History Of The Neasden Temple In 1 Minute

The Neasden Temple
The Neasden Temple | ©Knut Hellesvik/Flickr
Harriet Clugston

Regarded as Britain’s first authentic Hindu temple and the first traditional stone temple in Europe, the Neasden Temple is a beautiful, opulent place of worship found in the London Borough of Brent. A sanctuary for believers, while open and inviting to all other faiths, it is often touted as one of the best symbols of London’s rich, multi-cultural society.
The Neasden Temple’s full name is the BAPS Shri Swaminarayan Mandir — BAPS being a religious organisation within the branch of Swaminarayan Hinduism.

In 1970, London’s BAPS community aquired a disused church in Islington. After refurbishing the building, it was consecrated by Yogiju Maharaj — a revered monk and spiritual figure in Swaminarayan Hunduism — becoming the first Swaminarayan mandir (temple) in the Western world.

The 1970s, however, would see a large influx of Hindus to the UK, following Idi Amin’s expulsion of Asian communities from Uganda in 1972. The Islington mandir, its congregation rapidly increasing, would prove to be inadequate in size.

In the latter part of the decade, a two-acre site occupied by a defunct factory was found in Neasden. In 1980, a groundbreaking ceremony took place, with a new mandir and assembly hall completed in 1982. However, the community nurtured an ambition to construct a traditional, ornate mandir, something which would require a far larger site.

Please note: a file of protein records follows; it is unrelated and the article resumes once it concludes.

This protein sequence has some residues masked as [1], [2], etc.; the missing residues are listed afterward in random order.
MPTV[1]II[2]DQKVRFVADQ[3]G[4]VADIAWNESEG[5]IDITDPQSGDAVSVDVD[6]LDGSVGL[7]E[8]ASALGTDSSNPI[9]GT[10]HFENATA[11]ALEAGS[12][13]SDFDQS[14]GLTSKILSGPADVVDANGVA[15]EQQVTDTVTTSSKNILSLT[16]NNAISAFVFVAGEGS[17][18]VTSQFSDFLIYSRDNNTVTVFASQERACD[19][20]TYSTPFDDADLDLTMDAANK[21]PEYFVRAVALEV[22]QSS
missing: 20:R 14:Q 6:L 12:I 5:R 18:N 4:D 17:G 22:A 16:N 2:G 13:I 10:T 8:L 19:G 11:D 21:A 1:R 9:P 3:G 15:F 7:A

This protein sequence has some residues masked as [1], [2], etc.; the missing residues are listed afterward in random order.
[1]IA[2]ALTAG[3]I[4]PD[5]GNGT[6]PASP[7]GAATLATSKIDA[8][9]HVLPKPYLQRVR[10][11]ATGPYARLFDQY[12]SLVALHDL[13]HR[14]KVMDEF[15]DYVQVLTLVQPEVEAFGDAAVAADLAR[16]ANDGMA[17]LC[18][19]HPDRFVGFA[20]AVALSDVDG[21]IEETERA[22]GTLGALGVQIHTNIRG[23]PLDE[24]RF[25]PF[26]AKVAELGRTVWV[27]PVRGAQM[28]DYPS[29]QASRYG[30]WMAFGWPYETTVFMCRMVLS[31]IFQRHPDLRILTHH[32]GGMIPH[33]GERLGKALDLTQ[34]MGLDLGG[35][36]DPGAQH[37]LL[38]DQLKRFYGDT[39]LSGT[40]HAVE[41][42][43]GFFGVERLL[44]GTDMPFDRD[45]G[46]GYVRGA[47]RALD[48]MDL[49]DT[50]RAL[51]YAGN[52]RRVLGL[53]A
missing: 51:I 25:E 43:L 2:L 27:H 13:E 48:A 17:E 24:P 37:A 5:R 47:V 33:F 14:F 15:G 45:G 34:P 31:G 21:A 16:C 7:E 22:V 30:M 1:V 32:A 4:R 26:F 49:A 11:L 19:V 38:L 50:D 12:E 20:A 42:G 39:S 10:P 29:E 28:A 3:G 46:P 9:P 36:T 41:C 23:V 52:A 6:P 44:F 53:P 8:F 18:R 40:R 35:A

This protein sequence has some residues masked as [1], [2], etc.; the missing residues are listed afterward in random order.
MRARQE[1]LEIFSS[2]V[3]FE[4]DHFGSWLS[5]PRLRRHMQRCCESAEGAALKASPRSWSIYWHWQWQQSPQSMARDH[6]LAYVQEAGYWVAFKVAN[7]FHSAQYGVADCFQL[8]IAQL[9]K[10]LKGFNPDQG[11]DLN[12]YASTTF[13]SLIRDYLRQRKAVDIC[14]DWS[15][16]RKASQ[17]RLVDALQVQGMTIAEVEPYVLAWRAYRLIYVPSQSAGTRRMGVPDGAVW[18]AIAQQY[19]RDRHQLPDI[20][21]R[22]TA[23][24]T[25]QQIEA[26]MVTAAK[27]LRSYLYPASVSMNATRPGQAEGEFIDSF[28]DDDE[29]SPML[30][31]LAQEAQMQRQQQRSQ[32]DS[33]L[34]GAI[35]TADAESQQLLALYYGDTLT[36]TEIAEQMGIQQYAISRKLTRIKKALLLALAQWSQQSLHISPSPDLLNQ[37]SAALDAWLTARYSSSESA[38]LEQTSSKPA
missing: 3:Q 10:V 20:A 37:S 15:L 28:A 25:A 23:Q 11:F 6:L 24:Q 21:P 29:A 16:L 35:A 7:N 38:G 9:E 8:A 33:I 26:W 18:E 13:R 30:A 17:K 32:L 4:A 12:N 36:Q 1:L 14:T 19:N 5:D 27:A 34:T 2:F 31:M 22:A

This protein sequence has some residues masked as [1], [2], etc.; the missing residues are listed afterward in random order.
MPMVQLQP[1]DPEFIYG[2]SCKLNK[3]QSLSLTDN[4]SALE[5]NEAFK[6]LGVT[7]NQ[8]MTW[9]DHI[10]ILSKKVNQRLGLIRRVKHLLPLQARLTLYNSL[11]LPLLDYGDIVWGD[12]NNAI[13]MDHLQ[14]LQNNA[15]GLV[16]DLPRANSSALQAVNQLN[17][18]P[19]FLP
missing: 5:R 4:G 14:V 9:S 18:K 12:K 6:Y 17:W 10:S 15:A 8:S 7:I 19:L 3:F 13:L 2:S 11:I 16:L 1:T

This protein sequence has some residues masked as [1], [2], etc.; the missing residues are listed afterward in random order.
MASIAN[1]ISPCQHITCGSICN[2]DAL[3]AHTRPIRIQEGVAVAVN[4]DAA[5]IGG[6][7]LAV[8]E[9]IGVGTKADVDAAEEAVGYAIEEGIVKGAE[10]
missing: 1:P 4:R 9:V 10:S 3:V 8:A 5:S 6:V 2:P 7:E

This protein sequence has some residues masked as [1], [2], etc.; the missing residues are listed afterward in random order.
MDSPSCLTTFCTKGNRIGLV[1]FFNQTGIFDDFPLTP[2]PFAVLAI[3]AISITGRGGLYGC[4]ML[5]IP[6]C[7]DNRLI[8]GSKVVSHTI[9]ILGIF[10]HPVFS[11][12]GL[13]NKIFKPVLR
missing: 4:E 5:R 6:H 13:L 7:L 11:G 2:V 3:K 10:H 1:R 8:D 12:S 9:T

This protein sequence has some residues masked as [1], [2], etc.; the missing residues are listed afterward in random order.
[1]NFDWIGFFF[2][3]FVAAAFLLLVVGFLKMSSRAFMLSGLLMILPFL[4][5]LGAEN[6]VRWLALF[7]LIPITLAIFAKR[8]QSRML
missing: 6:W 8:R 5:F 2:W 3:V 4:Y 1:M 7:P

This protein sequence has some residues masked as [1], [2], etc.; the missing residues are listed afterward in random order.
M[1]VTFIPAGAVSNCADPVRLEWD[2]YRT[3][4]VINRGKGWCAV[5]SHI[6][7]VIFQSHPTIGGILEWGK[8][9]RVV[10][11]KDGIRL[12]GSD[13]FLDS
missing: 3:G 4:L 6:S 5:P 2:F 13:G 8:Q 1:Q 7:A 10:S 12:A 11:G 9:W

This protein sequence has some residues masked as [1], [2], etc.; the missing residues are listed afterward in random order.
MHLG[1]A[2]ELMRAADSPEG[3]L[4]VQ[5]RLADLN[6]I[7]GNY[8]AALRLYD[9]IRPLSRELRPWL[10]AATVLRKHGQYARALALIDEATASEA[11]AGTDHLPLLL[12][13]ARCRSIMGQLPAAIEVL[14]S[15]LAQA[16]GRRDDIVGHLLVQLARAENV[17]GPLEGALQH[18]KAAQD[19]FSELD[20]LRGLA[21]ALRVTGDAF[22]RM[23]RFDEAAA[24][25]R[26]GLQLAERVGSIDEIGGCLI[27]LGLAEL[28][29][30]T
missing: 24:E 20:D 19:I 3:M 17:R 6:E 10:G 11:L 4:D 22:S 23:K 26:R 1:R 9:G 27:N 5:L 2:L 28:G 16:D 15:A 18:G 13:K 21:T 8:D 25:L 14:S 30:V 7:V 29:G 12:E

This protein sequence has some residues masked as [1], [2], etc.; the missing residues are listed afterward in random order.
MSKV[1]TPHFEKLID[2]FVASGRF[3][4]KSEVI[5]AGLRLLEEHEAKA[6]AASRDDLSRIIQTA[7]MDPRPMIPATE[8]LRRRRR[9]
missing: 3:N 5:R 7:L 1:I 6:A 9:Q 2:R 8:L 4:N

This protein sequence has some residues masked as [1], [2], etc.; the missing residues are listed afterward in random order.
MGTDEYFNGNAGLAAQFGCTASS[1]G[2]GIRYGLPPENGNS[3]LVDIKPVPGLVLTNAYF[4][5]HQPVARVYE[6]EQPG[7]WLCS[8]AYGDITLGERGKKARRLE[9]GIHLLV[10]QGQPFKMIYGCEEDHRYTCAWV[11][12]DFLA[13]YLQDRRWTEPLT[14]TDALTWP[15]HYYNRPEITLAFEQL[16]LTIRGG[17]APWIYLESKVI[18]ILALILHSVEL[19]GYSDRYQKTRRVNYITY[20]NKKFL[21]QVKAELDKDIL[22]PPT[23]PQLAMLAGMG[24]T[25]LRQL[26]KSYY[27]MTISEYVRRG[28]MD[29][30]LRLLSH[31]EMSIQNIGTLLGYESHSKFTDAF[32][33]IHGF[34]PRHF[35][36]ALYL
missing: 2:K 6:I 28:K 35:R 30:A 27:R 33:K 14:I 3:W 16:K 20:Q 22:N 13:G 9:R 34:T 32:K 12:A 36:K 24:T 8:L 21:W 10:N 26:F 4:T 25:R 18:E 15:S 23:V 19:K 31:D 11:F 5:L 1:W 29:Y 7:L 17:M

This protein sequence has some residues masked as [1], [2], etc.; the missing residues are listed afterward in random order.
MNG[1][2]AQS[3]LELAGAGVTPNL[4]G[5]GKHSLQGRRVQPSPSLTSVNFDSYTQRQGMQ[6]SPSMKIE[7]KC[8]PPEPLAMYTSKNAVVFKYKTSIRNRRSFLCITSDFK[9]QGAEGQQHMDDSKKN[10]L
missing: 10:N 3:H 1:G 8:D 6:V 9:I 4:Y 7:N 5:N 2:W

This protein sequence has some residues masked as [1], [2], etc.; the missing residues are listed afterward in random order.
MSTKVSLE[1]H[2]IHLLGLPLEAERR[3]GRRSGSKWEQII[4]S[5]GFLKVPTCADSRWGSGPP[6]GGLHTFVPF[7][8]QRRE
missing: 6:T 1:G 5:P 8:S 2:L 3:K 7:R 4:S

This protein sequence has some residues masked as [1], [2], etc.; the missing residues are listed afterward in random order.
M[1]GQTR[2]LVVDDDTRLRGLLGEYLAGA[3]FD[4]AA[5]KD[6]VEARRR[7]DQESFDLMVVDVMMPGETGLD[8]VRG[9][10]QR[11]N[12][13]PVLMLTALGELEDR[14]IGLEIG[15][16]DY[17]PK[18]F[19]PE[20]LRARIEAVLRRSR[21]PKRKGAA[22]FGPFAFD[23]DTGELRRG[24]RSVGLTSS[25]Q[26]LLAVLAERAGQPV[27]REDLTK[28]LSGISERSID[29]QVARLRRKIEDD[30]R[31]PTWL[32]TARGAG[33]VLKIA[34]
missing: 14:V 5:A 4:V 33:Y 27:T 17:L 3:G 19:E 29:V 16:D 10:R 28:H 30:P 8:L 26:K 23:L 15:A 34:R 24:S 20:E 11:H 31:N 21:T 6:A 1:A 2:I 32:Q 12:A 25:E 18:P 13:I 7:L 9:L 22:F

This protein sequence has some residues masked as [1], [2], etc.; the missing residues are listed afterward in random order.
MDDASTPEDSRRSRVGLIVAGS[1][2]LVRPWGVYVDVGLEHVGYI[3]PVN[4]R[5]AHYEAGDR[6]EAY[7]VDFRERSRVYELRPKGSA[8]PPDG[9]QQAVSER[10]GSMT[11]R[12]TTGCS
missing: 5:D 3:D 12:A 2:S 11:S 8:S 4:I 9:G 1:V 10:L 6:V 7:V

In 1990, a garage and warehouse site opposite the existing mandir was purchased by the BAPS organisation. Work on the new temple began in August 1992, founded by Pramukh Swami Maharaj, the fifth spiritual guru of BAPS, who died in August of this year.

The Neasden Temple, carvings on the haveli, and cravings on the mandir

The new mandir was built using entirely traditional methods; avoiding using modern materials such as steel and iron, it required almost 3,000 tonnes of Bulgarian limestone and 2,000 tonnes of Italian marble. More than 26,000 individually numbered pieces of stone for the main mandir building were sent to a team of 1,500 sculptors in Gujarat, who carved and prepared them, before shipping them back to London to be assembled.

Likewise, a cultural centre adjacent to the mandir, known as the BAPS Shri Swaminarayan Haveli, was constructed using English Oak and Burmese Teak sent to India to be fashioned into intricate and opulent beams, arches, and screens by a team of 150 traditional craftsmen.

The construction of the site required the work of hundreds of volunteers, and was finally completed in 1995, at a cost of £12 million (raised wholly by the community).

It has since been lauded as one of the UK’s most impressive and culturally valuable buildings by a variety of publications and organisations.

📅 The temple is open Monday – Sunday, 9:00am-6:00pm

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